MANILA, Philippines – Albay 1st District Representative Edcel Lagman said President Rodrigo Duterte’s revocation of the amnesty granted to Senator Antonio Trillanes IV has “no legal and factual basis.”
On Tuesday, September 4, the lawyer turned lawmaker said then-president Benigno Aquino III’s Proclamation No. 75, the basis of an amnesty grant to Trillanes and other mutineers in 2011, does not provide for any revocation clause.
“Consequently, the reported revocation by President Rodrigo Duterte of the amnesty granted to Senator Antonio Trillanes has no legal and factual basis,” said Lagman.
On August 31, Duterte signed Proclamation No. 572 declaring Trillanes’ amnesty “void ab initio.” The proclamation was published in the Manila Times on Tuesday.
Trillanes already vowed to face arrest, saying he is not afraid of Duterte.
The soldier turned senator had led Magdalo soldiers in staging the 2003 Oakwood mutiny and 2007 Manila Peninsula siege against the administration of then-president and now Speaker Gloria Macapagal Arroyo.
Lagman explained that because Section 19, Article VII of the 1987 Constitution states that the presidential declaration of amnesty needs the concurrence of the majority of all members of both the House and the Senate, revocation, “if allowable, needs the same congressional concurrence.”
But Justice Secretary Menardo Guevarra disagrees. He said Congress’ concurrence is not needed because Trillanes’ amnesty was “void ab initio,” which means it never had a legal effect from the start.
Section 19, Article VII of the 1987 Constitution states that the President has the “power to grant amnesty with the concurrence of a majority of all the Members of the Congress.” But it is silent on the requirement to revoke the amnesty.
“Amnesty, which obliterates past offenses, is final, absolute, and irrevocable unlike a presidential conditional pardon. Alleged present transgressions of a grantee are immaterial and do not militate against the grant of amnesty,” said Lagman.
Magdalo Representative Gary Alejano, who had mutineered against the Arroyo presidency with Trillanes, shared the same sentiments. He called Duterte’s order against Trillanes a “clear act of revenge.”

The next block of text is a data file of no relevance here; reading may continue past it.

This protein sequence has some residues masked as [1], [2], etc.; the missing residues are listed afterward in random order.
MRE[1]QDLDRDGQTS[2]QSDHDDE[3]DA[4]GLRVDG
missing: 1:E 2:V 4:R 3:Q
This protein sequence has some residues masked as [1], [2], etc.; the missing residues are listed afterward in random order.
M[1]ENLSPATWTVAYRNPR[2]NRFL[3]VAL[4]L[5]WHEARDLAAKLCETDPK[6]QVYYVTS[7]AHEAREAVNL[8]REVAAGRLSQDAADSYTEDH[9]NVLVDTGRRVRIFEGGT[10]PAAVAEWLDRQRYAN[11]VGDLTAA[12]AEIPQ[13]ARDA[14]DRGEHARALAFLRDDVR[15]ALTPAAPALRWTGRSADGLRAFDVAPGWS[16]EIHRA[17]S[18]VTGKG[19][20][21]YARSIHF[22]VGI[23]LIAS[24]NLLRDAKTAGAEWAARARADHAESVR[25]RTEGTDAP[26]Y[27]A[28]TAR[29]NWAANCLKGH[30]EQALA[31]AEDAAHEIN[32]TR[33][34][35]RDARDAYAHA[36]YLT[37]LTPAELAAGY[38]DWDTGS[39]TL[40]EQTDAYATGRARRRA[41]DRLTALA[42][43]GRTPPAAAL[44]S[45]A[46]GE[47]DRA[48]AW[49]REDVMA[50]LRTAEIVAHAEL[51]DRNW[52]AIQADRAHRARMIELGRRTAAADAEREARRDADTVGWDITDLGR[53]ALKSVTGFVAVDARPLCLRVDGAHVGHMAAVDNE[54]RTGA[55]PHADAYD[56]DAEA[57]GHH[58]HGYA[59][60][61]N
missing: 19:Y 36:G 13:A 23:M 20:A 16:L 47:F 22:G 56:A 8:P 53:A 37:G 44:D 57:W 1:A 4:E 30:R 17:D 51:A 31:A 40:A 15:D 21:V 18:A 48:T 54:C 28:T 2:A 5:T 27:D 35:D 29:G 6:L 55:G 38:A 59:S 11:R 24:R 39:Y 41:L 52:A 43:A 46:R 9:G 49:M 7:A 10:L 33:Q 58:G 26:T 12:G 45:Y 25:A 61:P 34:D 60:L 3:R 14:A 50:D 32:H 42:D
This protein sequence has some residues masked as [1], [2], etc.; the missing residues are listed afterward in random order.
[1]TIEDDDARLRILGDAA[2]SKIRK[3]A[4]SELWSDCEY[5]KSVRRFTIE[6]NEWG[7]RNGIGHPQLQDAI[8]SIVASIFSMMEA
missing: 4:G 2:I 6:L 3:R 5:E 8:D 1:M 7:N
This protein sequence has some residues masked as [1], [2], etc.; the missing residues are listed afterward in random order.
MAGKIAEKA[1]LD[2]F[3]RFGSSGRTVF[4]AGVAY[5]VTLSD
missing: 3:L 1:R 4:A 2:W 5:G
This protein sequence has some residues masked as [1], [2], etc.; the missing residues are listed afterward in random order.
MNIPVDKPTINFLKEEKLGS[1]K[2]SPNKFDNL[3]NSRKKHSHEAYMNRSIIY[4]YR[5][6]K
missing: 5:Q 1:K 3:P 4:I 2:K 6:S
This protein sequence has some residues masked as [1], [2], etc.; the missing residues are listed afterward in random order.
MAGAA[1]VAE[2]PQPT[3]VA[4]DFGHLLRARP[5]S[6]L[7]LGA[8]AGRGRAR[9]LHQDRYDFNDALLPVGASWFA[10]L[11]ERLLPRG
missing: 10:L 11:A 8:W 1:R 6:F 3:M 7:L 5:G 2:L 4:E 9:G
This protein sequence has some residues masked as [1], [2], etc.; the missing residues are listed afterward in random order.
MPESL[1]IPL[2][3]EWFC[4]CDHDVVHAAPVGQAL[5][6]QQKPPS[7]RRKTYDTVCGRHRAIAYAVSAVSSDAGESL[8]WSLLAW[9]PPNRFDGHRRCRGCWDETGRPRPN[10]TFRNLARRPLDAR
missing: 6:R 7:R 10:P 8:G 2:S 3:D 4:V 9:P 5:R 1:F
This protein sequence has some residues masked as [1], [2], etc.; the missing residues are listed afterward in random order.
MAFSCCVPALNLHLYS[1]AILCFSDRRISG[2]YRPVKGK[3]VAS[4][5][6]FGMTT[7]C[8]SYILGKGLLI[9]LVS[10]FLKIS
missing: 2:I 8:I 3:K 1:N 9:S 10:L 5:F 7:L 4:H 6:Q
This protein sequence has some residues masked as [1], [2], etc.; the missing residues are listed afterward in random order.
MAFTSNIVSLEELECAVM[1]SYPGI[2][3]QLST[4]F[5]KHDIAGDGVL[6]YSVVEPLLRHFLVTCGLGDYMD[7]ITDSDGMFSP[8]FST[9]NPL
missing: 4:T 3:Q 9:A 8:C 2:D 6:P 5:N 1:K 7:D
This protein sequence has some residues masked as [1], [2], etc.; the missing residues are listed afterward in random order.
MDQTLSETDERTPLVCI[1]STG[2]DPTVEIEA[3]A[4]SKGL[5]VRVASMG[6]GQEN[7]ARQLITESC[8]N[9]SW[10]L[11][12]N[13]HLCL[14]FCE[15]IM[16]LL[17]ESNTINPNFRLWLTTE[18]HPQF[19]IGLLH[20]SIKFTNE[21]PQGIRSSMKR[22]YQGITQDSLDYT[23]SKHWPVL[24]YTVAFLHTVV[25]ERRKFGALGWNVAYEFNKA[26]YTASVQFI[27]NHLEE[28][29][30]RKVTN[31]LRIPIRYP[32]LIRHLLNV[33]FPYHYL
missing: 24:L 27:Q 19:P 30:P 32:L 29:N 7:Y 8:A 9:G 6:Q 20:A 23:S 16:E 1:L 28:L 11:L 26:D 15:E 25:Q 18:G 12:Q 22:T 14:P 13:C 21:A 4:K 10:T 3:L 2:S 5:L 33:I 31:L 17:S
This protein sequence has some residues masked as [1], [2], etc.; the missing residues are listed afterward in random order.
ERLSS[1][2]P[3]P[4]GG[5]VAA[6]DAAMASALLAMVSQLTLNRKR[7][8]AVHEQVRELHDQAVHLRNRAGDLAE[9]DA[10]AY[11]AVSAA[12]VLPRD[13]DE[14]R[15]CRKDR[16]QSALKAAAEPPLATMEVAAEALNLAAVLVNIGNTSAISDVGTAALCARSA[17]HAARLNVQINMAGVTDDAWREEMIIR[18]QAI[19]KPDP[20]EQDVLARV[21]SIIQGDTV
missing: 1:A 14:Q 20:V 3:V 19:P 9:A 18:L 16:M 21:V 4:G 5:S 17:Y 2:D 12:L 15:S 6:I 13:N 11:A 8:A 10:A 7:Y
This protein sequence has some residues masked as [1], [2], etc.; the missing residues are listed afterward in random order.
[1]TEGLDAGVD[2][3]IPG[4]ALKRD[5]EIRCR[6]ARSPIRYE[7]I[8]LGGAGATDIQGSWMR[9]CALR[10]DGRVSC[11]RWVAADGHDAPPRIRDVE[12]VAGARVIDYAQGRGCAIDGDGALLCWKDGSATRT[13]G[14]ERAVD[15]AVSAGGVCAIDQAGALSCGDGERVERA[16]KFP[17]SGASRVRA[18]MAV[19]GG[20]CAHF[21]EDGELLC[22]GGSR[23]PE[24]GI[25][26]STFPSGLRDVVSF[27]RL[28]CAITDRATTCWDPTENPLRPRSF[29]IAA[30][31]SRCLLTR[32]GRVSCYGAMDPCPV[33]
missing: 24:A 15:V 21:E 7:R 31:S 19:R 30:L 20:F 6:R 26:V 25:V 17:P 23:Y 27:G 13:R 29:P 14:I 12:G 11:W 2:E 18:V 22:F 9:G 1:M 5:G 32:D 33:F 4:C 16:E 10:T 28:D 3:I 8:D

Malacañang, however, said there was “nothing political” in the order. – Rappler.com
Follow the developments here:
- Duterte revokes Trillanes’ amnesty ‘effective immediately’
- Trillanes vows to face arrest: ‘Mr Duterte, hindi ako takot sa iyo’
- Revocation of Trillanes’ amnesty ‘clear act of revenge’ – Alejano
- Trillanes amnesty revocation: ‘Duterte reinventing the law’
- DOCUMENT: Proclamation No. 572 voiding Trillanes’ amnesty
- ‘Nothing political’ in Trillanes amnesty revocation, says Malacañang
- Noynoy Aquino says Duterte should ‘respect, recognize’ Trillanes amnesty
- Opposition senators to fight ‘illegal, abusive’ Duterte order vs Trillanes
- DOJ’s Guevarra: Trillanes may ask Duterte for clemency
- Where is Trillanes’ amnesty application? ‘Hinahanap pa,’ says DND
- Robredo: Trillanes amnesty revocation proves admin out to silence critics
- Calida evasive on role in voiding Trillanes amnesty
- Without amnesty, Trillanes’ retirement voided too
- Panelo: State protecting itself from ‘political offender’
- After Duterte arrest order, Trillanes to stay in Senate for now
- DOJ applies for warrant and Hold Departure Order vs Trillanes
- Voided Trillanes amnesty appears to be ‘attempt to silence dissent’ – CHR
- Calida behind search for Trillanes’ amnesty papers
- LOOK: Trillanes shows proof of amnesty application
- AFP on revocation of Trillanes’ amnesty: ‘Just following orders’
- Duterte voiding Trillanes’ amnesty: Everything you need to know
- Lawmakers, parties hit ‘cowardly’ Duterte for voiding Trillanes’ amnesty
- Trillanes may be forced to go to the Supreme Court